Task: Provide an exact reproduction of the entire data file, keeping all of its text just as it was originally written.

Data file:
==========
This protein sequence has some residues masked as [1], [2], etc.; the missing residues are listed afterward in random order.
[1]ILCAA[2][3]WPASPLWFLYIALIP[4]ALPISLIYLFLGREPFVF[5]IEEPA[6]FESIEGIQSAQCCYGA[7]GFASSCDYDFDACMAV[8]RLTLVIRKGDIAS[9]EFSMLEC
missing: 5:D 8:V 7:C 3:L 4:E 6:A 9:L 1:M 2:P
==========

This protein sequence has some residues masked as [1], [2], etc.; the missing residues are listed afterward in random order.
[1]ILCAA[2][3]WPASPLWFLYIALIP[4]ALPISLIYLFLGREPFVF[5]IEEPA[6]FESIEGIQSAQCCYGA[7]GFASSCDYDFDACMAV[8]RLTLVIRKGDIAS[9]EFSMLEC
missing: 5:D 8:V 7:C 3:L 4:E 6:A 9:L 1:M 2:P